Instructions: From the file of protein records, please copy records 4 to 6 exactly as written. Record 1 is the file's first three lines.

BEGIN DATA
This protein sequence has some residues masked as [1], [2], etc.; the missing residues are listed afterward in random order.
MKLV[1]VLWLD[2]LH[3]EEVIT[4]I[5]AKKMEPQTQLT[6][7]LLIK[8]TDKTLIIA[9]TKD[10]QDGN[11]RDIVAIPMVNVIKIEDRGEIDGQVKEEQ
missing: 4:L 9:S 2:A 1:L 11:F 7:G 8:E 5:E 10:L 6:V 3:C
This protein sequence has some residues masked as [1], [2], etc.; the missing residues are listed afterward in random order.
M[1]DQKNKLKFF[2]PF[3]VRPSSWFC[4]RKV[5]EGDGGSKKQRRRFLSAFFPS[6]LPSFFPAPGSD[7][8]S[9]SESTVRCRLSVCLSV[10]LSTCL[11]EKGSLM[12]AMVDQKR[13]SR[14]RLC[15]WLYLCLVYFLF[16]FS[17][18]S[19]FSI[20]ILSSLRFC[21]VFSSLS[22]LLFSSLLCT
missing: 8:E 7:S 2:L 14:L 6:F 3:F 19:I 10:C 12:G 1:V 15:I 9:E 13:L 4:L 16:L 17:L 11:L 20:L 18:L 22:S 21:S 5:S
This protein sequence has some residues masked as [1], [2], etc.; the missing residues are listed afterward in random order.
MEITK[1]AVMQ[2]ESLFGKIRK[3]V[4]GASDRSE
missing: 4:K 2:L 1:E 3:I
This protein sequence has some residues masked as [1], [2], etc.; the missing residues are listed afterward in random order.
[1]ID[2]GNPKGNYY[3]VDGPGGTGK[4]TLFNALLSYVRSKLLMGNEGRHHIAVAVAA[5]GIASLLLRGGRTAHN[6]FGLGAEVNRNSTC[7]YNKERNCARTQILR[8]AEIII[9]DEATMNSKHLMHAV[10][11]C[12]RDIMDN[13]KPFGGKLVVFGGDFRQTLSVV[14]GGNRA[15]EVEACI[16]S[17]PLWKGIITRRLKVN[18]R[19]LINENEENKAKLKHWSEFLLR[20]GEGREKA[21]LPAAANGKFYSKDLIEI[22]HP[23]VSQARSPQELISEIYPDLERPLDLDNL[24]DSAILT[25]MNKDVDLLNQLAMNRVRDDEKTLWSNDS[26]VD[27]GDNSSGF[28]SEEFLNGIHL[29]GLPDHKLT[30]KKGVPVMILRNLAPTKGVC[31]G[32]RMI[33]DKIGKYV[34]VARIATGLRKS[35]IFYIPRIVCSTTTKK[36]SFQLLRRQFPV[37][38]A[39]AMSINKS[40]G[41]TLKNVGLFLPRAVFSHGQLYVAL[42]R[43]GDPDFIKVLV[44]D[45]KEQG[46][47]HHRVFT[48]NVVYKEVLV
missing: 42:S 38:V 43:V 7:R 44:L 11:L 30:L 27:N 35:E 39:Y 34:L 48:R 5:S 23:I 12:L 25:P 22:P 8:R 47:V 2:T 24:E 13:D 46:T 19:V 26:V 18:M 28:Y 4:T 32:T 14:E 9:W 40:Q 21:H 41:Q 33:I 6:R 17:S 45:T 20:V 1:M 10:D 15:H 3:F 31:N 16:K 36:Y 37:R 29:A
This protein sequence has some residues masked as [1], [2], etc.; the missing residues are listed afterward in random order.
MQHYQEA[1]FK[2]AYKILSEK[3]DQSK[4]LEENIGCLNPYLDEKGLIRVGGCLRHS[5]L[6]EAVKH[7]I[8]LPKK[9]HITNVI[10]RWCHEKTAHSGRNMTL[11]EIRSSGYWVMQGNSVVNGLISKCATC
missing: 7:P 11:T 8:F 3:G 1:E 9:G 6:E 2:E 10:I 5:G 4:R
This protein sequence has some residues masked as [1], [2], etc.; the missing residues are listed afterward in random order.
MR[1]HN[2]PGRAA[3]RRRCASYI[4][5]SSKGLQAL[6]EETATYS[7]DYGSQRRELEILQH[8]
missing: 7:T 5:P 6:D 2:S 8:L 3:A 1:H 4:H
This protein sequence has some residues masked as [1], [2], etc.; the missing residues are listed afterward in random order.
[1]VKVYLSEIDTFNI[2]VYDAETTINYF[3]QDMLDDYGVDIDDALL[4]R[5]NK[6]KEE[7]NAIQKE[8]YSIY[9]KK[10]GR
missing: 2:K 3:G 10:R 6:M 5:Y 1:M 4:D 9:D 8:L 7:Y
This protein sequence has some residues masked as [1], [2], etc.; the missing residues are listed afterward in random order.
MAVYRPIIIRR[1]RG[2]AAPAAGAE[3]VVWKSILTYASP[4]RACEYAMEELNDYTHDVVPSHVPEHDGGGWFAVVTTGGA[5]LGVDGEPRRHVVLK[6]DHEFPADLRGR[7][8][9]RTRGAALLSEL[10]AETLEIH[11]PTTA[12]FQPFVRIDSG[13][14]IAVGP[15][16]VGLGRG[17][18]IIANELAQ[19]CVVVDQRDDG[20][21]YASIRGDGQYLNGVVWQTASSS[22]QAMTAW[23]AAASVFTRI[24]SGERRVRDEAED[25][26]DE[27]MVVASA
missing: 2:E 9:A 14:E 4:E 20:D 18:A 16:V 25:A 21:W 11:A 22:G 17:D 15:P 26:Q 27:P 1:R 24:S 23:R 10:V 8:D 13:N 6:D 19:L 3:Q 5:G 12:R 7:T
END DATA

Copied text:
This protein sequence has some residues masked as [1], [2], etc.; the missing residues are listed afterward in random order.
[1]ID[2]GNPKGNYY[3]VDGPGGTGK[4]TLFNALLSYVRSKLLMGNEGRHHIAVAVAA[5]GIASLLLRGGRTAHN[6]FGLGAEVNRNSTC[7]YNKERNCARTQILR[8]AEIII[9]DEATMNSKHLMHAV[10][11]C[12]RDIMDN[13]KPFGGKLVVFGGDFRQTLSVV[14]GGNRA[15]EVEACI[16]S[17]PLWKGIITRRLKVN[18]R[19]LINENEENKAKLKHWSEFLLR[20]GEGREKA[21]LPAAANGKFYSKDLIEI[22]HP[23]VSQARSPQELISEIYPDLERPLDLDNL[24]DSAILT[25]MNKDVDLLNQLAMNRVRDDEKTLWSNDS[26]VD[27]GDNSSGF[28]SEEFLNGIHL[29]GLPDHKLT[30]KKGVPVMILRNLAPTKGVC[31]G[32]RMI[33]DKIGKYV[34]VARIATGLRKS[35]IFYIPRIVCSTTTKK[36]SFQLLRRQFPV[37][38]A[39]AMSINKS[40]G[41]TLKNVGLFLPRAVFSHGQLYVAL[42]R[43]GDPDFIKVLV[44]D[45]KEQG[46][47]HHRVFT[48]NVVYKEVLV
missing: 42:S 38:V 43:V 7:R 44:L 11:L 30:L 27:N 35:E 39:Y 34:L 48:R 5:S 23:I 12:L 25:P 22:P 8:R 47:V 2:T 24:E 13:D 46:T 19:V 26:V 18:M 28:Y 4:T 32:T 14:E 9:W 40:Q 21:H 41:Q 33:I 6:R 17:S 45:T 20:V 1:M 10:D 15:H 3:F 31:N 16:K 36:Y 37:R 29:A
This protein sequence has some residues masked as [1], [2], etc.; the missing residues are listed afterward in random order.
MQHYQEA[1]FK[2]AYKILSEK[3]DQSK[4]LEENIGCLNPYLDEKGLIRVGGCLRHS[5]L[6]EAVKH[7]I[8]LPKK[9]HITNVI[10]RWCHEKTAHSGRNMTL[11]EIRSSGYWVMQGNSVVNGLISKCATC
missing: 7:P 11:T 8:F 3:G 1:E 9:G 6:E 2:E 10:I 5:G 4:R
This protein sequence has some residues masked as [1], [2], etc.; the missing residues are listed afterward in random order.
MR[1]HN[2]PGRAA[3]RRRCASYI[4][5]SSKGLQAL[6]EETATYS[7]DYGSQRRELEILQH[8]
missing: 7:T 5:P 6:D 2:S 8:L 3:A 1:H 4:H